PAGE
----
How To Support A Grieving Rabbit

How To Support A Grieving Rabbit

In most cases, rabbits are purchased in pairs of a litter. The likelihood of them dying in close proximity is highly unlikely therefore all owners should be prepared for when the time comes that they're left with just one rabbit for a few months or possibly years. As rabbits are social animals living in groups, being alone can be terribly lonely and stressful. It's important for owners to help their bunny cope with the loss of a loved one.

The First Week

It's not uncommon for rabbits to not act their usual selves for a few weeks after the loss of their friend. In cases where their friend was taken to the vets and didn't return home it can be a very confusing experience. Where did they go? It's known that rabbits cope better when they see the lifeless body of their companion as they know what has happened to them and they can cope with it better. However, there are instances where one rabbit has to be rushed to the vets for emergency treatment but then don't return home. In the first few days of your bunny being alone, you may not notice a difference. They're probably just confused and trying to carry on as normal hoping that their friend returns home soon.

Body Language

Like most animals, rabbits can feed off their owners body language. Have you ever been really nervous holding a bunny and they wriggle to their hearts content whilst you're holding them? You're feeding them that energy. Naturally it's hard for owners to brave a smile when their beloved pet has passed on. Crying is expected and can be done in front of your rabbit as long as you're not making loud wailing sounds which may distress your bunny. Showing sadness may give them the realisation that their friend won't come back. Think of it as telling them something isn't right. Once the realisation has kicked in, it's natural for your rabbit to be 'grumpy' They may grunt for you to leave them alone or run away when you approach their hutch. Having the company of another rabbit makes them more confident and being on their own makes them feel very vulnerable. My recommendation on how to cope with this is not to rush anything. Just like bonding when you first receive your bunny, you're going to have to use some of those tactics again in order to gain more trust.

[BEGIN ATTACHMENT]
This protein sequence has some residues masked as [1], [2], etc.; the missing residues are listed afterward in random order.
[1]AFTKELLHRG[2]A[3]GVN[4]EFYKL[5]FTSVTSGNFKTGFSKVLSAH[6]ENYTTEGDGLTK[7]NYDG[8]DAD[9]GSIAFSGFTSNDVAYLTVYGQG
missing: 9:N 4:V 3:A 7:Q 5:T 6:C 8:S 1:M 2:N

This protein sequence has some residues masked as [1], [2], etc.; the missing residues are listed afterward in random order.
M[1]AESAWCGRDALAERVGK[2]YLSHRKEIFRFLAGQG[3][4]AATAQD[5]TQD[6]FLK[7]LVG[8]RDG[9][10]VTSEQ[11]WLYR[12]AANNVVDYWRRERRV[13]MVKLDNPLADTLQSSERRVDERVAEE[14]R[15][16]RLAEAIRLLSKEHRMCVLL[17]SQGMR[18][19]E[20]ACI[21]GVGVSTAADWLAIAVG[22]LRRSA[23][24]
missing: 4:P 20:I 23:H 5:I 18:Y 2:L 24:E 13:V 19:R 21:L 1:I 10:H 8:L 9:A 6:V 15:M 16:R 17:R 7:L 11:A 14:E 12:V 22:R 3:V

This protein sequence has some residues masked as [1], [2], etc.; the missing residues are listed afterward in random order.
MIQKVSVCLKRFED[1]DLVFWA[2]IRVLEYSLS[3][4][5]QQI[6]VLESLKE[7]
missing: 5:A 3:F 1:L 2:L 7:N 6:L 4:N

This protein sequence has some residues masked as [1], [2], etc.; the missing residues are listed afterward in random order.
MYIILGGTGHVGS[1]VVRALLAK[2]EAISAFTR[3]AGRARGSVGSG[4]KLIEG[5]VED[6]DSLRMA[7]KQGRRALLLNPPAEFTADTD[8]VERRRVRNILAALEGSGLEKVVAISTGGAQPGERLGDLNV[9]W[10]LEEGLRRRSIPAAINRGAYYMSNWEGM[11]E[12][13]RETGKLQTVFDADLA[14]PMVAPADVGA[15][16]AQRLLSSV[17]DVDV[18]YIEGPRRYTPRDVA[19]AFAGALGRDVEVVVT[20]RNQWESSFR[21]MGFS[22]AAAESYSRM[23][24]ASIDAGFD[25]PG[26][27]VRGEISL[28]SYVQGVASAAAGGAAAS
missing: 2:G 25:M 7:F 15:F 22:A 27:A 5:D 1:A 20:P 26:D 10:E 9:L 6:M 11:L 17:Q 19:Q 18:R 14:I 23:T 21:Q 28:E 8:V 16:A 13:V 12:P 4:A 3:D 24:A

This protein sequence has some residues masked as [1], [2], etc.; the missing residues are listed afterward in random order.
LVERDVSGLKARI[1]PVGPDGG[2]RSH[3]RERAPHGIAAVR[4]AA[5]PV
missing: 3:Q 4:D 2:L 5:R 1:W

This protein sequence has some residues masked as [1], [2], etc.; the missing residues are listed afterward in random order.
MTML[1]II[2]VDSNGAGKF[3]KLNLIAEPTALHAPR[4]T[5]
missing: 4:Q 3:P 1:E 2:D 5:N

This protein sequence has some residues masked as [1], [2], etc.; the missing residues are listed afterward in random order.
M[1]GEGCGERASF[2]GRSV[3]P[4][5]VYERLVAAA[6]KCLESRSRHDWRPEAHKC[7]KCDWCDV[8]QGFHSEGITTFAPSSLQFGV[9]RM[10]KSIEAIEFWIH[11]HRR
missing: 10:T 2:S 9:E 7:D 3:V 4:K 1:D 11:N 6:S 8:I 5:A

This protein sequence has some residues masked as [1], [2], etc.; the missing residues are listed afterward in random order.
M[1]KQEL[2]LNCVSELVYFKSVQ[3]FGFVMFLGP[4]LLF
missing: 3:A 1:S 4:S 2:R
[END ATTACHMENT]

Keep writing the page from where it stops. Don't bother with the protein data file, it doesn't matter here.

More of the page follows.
Routine

It can be very easy to slip into a sluggish routine when you're grieving. Sometimes you may feel like you don't want to see your rabbit at all because it will remind you that your lost one won't be there to see you. You may even try to put the responsibility onto someone you're living with. 'Do you mind feeding the rabbit today?'. This is a mistake. Although it may hurt, your rabbit is hurting just as much as you are and they will want to see their best friend for comfort. Whilst they're grieving I'd recommend monitoring that they're eating and drinking properly. If you notice any sudden changes then I'd recommend a trip to the vets - better be safe than sorry!

Extra Attention

If you have an outdoor rabbit then their entertainment has always been their friend. Once they're gone they're left in an empty hutch that can be quite cold especially during the winter. Rabbits want to feel like they're safe and a part of a family. I'd recommend bringing them inside your home for a few hours each day. Even if that means them hopping around your bed whilst you go about your business. There may be some initial toilet accidents as they adjust to being inside but eventually they get used to it! Coming inside will become a fun thing for them to do as they get one to one play time with their owner and all the attention. As rabbits are burrowing animals, some owners like to buy their rabbits cat beds that are enclosed so that they can 'escape' to somewhere they feel safe. Not only this but they can also flop out inside and chill out comfortably. During the cold winter months your rabbit will easily become colder than normal as they don't have another bunny to snuggle up to. I'd recommend bringing them inside or in a shed or garage and also purchasing an approved pet microwaveable heat pad. Over a few hours, the heat will travel throughout the hutch and keep your bunny nice and cosy.

Another Companion

Discussing your options with your vet once you've lost your bunny is important. If your rabbit at home is only young, you may consider purchasing a compatible companion. Despite thinking your bunny won't cope alone, in time they can adjust with lots of love. Some rabbits even enjoy being the only rabbit - more food and attention for them!

All of these points should help you support your grieving bunny. When sticking together, you can both be able to grieve and move on from losing your loved one.